The first issue that arises when combining multiple components is how to make them communicate. One way is to pass the data that you need in attributes while initializing them. This only works from parent to child components. For communication in the other direction, you can pass one of the parent component's methods as an attribute to the child. The child can then call this method, and notify the parent of events. You can read more about this here.

5. Image app with AJAX

This example will demonstrate how you can combine react with jQuery, and how to load results via AJAX. Whereas frameworks like Angular have their custom approaches when doing AJAX, React lets you use whatever other libraries you are comfortable with (see the Angular version here).

Due to changes in the Instagram API, this demo is no longer working. However, the rest of the code, including the AJAX request, is still correct.

Notice that our example uses the same Picture component when rendering the picture list and the favorite list. This reuse is one of the benefits to organizing your code into components.

Test what you've learned

What is React?

Who made React?

What is React used for?

What is special about React?

Which language is this?


What does this component do?


What does this code do?


What does this code do?


Great job!


Now make your friends jealous:


12 of 22

Where to next?

React allows you to give clean structure to your application and promote code reuse. And thanks to its powerful virtual dom, the framework can speed up complex interfaces. React is suitable for rendering on the server side as well as the client, and makes it possible to build isomorphic apps that transition seamlessly between the client and the server.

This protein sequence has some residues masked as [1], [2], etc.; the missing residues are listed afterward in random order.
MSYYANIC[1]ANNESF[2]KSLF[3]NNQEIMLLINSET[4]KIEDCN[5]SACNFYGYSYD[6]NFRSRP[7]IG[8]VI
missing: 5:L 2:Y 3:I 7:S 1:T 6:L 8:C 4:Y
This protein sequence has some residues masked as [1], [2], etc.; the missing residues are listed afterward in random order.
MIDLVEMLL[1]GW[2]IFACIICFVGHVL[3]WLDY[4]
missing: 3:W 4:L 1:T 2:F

But there is still more to learn about react. I suggest that you start here:

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8 out of 8 :)

Thanks for sharing this Martin. I am getting overwhelmed with the number of frameworks out there.

Anyways, what plugin are you using for the quizzes? Is it available for free? Thanks.

good informative article. But I think there's minor error in quiz. Last questions code might not work:

this.props.items.map(function(item){ return <li>{m}</li> });


Martin Angelov

Thanks! You are right, it should be {item}. Too late to fix it now, unfortunately.

Very nice first approach to React ! Thank you

Thanks for sharing, I have been used React in some projects and I think that React is amazing.

very nice 8 out of 8

Awesome examples, a great starting place to start grasping React.

Very nice examples, which helped me understand React. Thanks for sharing it.

React is not a framework it's a library.

I dont get at (5) why the two lists are combined into one component. I would expect two ImageList instances in an FavoriteImages component.

Thanks, really good tutorials! Explored each in the JSfiddles, really great way of grasping the new concepts.

Okeowo Aderemi

"However, the flip side is that it takes a bit more code in React to achieve the same things that can be easily done with a data binding"

I will take a lengthy and clear code over a black box Angular (black magic)

I'm not able to run any demo on jsfiddle


It's been two years since the article is published . Still this is the best ..

Really helpful, thanks!

In the order form example, why are we passing in active as an attribute? This is an attribute on the state of the Service object, not the object itself.

return <Service name={s.name} price={s.price} active={s.active} addTotal={self.addTotal} />;

s.active should always be undefined...

Thank you for these awesome examples it gave me much more insight in the framework.

Also since Instagram changed there policy's the last example won't work anymore.

Amazing tutorial. Thanks!

Nice example. I am moving out from mainframe to java platform and i love React JS

great example: i rewrite the examples in ecma6